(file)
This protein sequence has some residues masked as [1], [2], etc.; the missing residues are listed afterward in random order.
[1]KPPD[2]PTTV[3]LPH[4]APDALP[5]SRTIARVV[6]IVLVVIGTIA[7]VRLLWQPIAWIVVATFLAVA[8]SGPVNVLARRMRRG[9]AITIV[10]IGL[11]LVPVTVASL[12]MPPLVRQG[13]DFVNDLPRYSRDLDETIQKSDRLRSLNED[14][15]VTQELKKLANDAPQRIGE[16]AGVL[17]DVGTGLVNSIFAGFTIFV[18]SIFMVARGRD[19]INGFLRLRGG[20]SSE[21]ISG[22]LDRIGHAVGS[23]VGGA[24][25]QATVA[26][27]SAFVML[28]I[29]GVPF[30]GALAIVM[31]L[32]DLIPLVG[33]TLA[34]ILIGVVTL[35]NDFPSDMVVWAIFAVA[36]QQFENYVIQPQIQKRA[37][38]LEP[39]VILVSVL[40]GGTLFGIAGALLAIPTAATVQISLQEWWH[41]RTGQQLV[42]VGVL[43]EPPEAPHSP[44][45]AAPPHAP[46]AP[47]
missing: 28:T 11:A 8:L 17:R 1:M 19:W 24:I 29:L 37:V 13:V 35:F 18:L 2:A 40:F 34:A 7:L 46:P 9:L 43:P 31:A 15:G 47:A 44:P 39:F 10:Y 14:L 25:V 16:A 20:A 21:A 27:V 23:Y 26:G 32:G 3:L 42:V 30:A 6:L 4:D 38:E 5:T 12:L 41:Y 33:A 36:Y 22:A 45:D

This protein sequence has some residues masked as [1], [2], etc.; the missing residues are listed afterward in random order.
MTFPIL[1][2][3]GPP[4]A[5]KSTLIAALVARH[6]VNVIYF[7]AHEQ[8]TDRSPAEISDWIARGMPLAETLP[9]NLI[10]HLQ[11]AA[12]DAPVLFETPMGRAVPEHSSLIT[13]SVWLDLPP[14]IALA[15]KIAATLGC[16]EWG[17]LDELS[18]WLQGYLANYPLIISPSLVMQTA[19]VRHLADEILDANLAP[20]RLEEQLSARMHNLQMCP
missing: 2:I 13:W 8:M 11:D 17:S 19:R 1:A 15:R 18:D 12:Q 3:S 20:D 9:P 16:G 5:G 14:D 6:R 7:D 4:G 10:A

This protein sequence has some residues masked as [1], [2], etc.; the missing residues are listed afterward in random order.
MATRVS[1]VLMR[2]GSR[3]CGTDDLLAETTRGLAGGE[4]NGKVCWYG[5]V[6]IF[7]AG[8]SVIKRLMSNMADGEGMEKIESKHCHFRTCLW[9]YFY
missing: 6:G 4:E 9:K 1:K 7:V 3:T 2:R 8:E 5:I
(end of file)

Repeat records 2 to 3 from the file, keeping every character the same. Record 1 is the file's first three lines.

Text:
This protein sequence has some residues masked as [1], [2], etc.; the missing residues are listed afterward in random order.
MTFPIL[1][2][3]GPP[4]A[5]KSTLIAALVARH[6]VNVIYF[7]AHEQ[8]TDRSPAEISDWIARGMPLAETLP[9]NLI[10]HLQ[11]AA[12]DAPVLFETPMGRAVPEHSSLIT[13]SVWLDLPP[14]IALA[15]KIAATLGC[16]EWG[17]LDELS[18]WLQGYLANYPLIISPSLVMQTA[19]VRHLADEILDANLAP[20]RLEEQLSARMHNLQMCP
missing: 2:I 13:W 8:M 11:D 17:S 19:R 1:A 15:R 18:D 12:Q 3:S 20:D 9:P 16:G 5:G 14:D 6:R 7:D 4:G 10:A

This protein sequence has some residues masked as [1], [2], etc.; the missing residues are listed afterward in random order.
MATRVS[1]VLMR[2]GSR[3]CGTDDLLAETTRGLAGGE[4]NGKVCWYG[5]V[6]IF[7]AG[8]SVIKRLMSNMADGEGMEKIESKHCHFRTCLW[9]YFY
missing: 6:G 4:E 9:K 1:K 7:V 3:T 2:R 8:E 5:I